Eh what’s that? You think I’m reviewing that cult classic film animation or anime tv series? Sadly this is a film only review of the live action version released 9 years later in 1995… Yeah live action versions of cartoons usually need masses of CGI to be passable, this was too early for that and so falls into the same vein as “who sponsored a sequel, and another, and another for that film!?!?”
Why did I watch it? Well you know, it just happened to be there. Why was it made? I dunno, to cash in? To see what too much makeup and prosthetics look like? To give the finger to the fans maybe. Basically it was made and I’m reviewing it, so there.
A little backstory
For either FotNS fans or newbies there’s little point in me explaining or referencing the manga or animated versions much because the people in charge of this didn’t really seem to care, that said the viewer needs to know at least the basics so here we go:
The film is set the very first part of the comic – the world is a post-nuclear/apocalyptic wasteland, most of the animals have died including the people but those left seem to be immune to what would likely be megatons of radiation. Their version of acid rain smokes hence digging for clean water is extremely important. As usual the class system has remained intact; there’s a tyrant, his army and the rest i.e. the poor slaves who are typically the targets of raids of the military/thugs who think everything/one is up for grabs and ‘jollies’.
The masses are trying to form a rebellion but they lack cohesion, resources, health and are constantly beaten down. The tyrant has a ‘vision’ that he’s trying to build, he’s already got a city, headquarters, lackeys, a kidnapped queen, amazing fighting skill and is the icon of the Southern Cross (the southern lands and name of his fighting style) but there’s someone out there that threatens him… Someone from his past, his ex-best friend, also the holder of the Fist of the North Star – a legendary style that allows the user to manipulate pressure points and cause internal organs to explode.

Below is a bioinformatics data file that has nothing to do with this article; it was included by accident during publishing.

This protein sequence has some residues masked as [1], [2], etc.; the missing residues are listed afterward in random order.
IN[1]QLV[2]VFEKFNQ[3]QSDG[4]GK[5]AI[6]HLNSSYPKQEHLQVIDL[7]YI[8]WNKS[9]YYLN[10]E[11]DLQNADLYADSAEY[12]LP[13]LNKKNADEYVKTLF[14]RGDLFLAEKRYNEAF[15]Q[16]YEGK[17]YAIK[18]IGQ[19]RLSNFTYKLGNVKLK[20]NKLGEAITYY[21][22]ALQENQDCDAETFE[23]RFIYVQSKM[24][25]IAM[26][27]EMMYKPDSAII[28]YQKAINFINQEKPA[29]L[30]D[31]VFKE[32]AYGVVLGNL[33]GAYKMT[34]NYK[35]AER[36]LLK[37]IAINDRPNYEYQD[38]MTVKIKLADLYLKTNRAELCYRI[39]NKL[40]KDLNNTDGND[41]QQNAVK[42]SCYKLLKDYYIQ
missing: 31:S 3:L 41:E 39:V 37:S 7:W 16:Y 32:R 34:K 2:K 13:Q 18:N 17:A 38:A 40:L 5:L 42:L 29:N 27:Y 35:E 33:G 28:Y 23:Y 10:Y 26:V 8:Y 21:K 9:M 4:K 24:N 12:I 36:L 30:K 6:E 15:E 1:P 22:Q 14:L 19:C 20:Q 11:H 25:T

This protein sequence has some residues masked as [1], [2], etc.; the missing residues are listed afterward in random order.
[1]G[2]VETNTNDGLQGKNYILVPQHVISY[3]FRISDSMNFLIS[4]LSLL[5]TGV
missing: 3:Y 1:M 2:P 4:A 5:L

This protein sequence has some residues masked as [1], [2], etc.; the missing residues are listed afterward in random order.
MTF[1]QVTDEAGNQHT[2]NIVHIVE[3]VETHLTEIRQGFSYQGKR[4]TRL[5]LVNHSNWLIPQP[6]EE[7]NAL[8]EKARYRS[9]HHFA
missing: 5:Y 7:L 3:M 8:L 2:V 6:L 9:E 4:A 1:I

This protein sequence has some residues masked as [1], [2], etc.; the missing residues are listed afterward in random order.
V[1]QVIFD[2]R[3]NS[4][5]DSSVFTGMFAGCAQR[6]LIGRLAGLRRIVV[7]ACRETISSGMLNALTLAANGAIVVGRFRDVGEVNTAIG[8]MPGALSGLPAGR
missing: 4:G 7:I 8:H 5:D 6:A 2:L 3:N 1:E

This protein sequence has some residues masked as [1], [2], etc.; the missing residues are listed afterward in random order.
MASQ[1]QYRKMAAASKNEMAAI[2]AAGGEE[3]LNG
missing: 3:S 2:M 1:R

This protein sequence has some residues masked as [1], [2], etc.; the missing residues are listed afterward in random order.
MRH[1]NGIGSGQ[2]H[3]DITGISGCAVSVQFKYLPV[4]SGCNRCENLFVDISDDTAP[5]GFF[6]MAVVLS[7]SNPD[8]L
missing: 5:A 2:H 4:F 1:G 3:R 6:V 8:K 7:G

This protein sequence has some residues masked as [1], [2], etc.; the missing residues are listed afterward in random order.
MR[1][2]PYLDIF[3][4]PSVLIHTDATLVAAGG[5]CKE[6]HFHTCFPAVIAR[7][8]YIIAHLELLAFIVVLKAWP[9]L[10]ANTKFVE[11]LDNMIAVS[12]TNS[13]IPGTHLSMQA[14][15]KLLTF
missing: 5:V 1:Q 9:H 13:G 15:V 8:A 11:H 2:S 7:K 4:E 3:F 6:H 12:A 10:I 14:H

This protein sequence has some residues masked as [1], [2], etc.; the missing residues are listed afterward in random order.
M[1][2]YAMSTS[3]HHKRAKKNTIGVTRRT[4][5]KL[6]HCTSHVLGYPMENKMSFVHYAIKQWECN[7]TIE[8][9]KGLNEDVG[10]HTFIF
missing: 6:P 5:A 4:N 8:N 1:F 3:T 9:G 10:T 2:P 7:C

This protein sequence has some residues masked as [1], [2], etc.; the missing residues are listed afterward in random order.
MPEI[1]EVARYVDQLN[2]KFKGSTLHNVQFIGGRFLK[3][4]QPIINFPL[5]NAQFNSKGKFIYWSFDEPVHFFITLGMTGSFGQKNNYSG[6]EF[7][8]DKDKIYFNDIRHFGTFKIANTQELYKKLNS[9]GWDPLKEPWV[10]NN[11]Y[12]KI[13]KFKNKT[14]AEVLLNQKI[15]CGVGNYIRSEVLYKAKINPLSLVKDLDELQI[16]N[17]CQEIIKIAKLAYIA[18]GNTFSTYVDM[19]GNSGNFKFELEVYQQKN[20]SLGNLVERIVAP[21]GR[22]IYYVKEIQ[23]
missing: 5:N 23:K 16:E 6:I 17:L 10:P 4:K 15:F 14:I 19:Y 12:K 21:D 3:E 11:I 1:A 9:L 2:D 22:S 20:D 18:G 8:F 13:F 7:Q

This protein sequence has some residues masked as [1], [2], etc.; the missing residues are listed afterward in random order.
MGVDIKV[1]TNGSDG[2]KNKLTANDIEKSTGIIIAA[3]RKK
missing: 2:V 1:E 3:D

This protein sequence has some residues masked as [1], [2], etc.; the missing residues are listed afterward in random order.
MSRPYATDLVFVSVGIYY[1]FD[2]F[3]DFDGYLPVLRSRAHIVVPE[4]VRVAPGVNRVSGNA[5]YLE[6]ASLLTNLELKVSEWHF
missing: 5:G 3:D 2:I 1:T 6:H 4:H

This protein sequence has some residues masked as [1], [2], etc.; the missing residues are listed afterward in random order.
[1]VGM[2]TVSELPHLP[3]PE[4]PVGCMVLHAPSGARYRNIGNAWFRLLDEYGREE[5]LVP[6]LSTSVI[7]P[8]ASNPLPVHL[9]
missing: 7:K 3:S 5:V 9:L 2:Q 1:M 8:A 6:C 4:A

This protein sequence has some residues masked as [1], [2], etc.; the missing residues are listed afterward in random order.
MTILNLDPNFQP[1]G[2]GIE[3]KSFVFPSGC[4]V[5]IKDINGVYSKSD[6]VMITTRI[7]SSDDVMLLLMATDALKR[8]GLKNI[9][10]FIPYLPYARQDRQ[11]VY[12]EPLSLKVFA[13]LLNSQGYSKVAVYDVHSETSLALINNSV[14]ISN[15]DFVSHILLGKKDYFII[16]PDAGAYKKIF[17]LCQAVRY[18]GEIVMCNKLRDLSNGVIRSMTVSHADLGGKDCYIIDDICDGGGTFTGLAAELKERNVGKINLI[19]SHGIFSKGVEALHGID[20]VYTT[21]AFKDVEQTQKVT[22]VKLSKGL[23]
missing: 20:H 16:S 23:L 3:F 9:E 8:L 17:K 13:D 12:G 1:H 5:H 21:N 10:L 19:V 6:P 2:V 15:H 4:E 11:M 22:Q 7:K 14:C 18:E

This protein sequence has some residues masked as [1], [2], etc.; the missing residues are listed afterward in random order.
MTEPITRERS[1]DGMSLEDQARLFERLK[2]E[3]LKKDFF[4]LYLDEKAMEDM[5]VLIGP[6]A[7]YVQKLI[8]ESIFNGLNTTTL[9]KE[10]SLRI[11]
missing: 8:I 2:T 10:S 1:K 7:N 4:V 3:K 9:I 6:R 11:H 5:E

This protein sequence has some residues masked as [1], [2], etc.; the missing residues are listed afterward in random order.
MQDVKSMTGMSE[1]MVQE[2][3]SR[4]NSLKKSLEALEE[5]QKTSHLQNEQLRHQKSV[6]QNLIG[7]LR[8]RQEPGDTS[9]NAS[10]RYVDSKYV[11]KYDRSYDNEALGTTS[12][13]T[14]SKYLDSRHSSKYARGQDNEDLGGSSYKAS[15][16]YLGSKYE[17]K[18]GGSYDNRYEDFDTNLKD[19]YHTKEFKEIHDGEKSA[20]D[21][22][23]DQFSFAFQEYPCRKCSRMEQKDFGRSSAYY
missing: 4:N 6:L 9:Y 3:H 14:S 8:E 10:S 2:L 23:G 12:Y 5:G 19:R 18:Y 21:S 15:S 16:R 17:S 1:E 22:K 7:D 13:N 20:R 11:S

That’s basically it and that’s more than enough really but the execution is dire. To me it’s firmly in league with Masters of the Universe aka He-Man (1987) and Flash Gordon (1980) but those were ok for their time whereas this was made much later and didn’t learn the lesson, much like wardrobe didn’t think twice when they put George Clooney in a Batman suit that wasn’t right for him.
Everything that could go wrong…
“The Fist of the North Star and the Southern Cross should never fight. (Otherwise the ‘balance’ is upset.) The teaching is true.”
And that’s a big ‘but’! In the very beginning we see the old master of the FofNS shot dead without any kind of fight by the tyrant which was really an anti-climatic way to start off but it gets worse…
The Tyrant – Lord Shin (played by Costas Mandylor) – decides he can circumvent the teaching by shooting the master Ryuken (played by Malcolm McDowell) and then taking the fight to his best friend, the disciple. He also decides he’s going to kidnap Julia, his best friend’s girlfriend because apparently he’s in love with her too.
But first, what is with his makeup!?!? I mean seriously, and it’s not just him – almost the whole cast look as if they’ve been smothered in foundation and then left in a sauna. It’s distracting. It’s bad enough that at times people’s faces and bodies look like the department bought way too much latex and just had to use it all in one film but Shin in particular looks like they plastered on his foundation. Even his foyer portrait looks overdone and if the humungous statue of himself in front of his castle was in colour it’d probably look caked as well. Additionally he and the rest of the cast have blinding teeth, even the poverty stricken ones. Only some of the thugs give Queen Victoria or Captain Jack Sparrow a run for their money but I presume that’s more to do with making them as ugly as they are in personality.